Some practices might opt to take a chance and hire someone who years ago, was charged with a misdemeanor, but have had a clean record since. Background checks are essential to protecting your practice and the people working in it. If you have a bad feeling about the results of the background check, you can rescind the job offer. You simply can't be too thorough when you are entrusting employees with the welfare of patients.

As for references, some experts recommend providing specifics and asking job candidates for the names and contact information of former bosses, peers or subordinates as they may be more likely to provide unbiased reports of character and job performance.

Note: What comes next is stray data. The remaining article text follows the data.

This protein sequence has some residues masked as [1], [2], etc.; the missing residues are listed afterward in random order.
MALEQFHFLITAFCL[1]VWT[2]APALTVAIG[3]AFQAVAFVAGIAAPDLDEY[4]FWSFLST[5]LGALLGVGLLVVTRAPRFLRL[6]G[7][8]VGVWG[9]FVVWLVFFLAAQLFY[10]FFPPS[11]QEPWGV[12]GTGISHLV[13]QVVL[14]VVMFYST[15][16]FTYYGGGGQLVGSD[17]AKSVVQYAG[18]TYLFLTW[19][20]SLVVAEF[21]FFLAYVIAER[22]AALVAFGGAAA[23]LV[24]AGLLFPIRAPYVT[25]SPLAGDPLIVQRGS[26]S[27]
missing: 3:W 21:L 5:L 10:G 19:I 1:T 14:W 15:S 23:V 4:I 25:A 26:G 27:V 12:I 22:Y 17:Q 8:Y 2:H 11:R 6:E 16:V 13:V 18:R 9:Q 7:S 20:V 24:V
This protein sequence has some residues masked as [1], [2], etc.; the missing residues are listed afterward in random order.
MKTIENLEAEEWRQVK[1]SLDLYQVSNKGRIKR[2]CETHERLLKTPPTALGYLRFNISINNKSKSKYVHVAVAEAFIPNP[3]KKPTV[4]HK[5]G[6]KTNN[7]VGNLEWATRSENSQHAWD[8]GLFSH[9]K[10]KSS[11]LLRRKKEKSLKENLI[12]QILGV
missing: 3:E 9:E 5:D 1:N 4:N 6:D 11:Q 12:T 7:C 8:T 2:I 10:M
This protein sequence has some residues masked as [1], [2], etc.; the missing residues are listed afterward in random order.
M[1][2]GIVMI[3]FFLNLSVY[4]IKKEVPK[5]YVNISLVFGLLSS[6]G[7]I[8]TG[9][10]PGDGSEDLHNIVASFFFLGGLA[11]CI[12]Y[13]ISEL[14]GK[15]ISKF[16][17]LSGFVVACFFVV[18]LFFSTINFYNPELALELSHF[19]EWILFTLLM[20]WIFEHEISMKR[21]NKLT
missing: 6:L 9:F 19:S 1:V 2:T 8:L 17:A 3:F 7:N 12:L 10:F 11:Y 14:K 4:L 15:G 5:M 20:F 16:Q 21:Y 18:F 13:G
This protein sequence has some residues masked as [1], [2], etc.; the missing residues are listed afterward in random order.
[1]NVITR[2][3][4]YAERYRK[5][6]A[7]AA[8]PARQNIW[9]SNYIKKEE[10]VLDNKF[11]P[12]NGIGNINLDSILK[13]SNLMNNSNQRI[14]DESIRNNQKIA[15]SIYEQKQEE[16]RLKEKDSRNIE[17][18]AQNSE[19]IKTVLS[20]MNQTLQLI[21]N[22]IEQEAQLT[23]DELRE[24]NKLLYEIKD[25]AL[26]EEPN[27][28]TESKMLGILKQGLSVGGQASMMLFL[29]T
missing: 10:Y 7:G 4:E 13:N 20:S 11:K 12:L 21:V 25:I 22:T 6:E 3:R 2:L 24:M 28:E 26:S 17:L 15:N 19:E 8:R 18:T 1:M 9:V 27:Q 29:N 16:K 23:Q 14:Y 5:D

Compensation matters. For the best results, be sure the salary you are offering is competitive and the candidate is satisfied with the number.

Finally, make the offer. Details such as sick day policy, schedule flexibility, vacation time and other benefits should be put in writing in an official offer letter. Furthermore, be sure to give the candidate a date when the offer expires so as not to add to the delay in filling the position.

Extending an offer right away is never a good idea and can lead to frustration in the future. Understandably, the hiring process can be exhaustive and time-consuming but is a vital component to ensuring employee retention in the future.

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Updated on: 06/05/19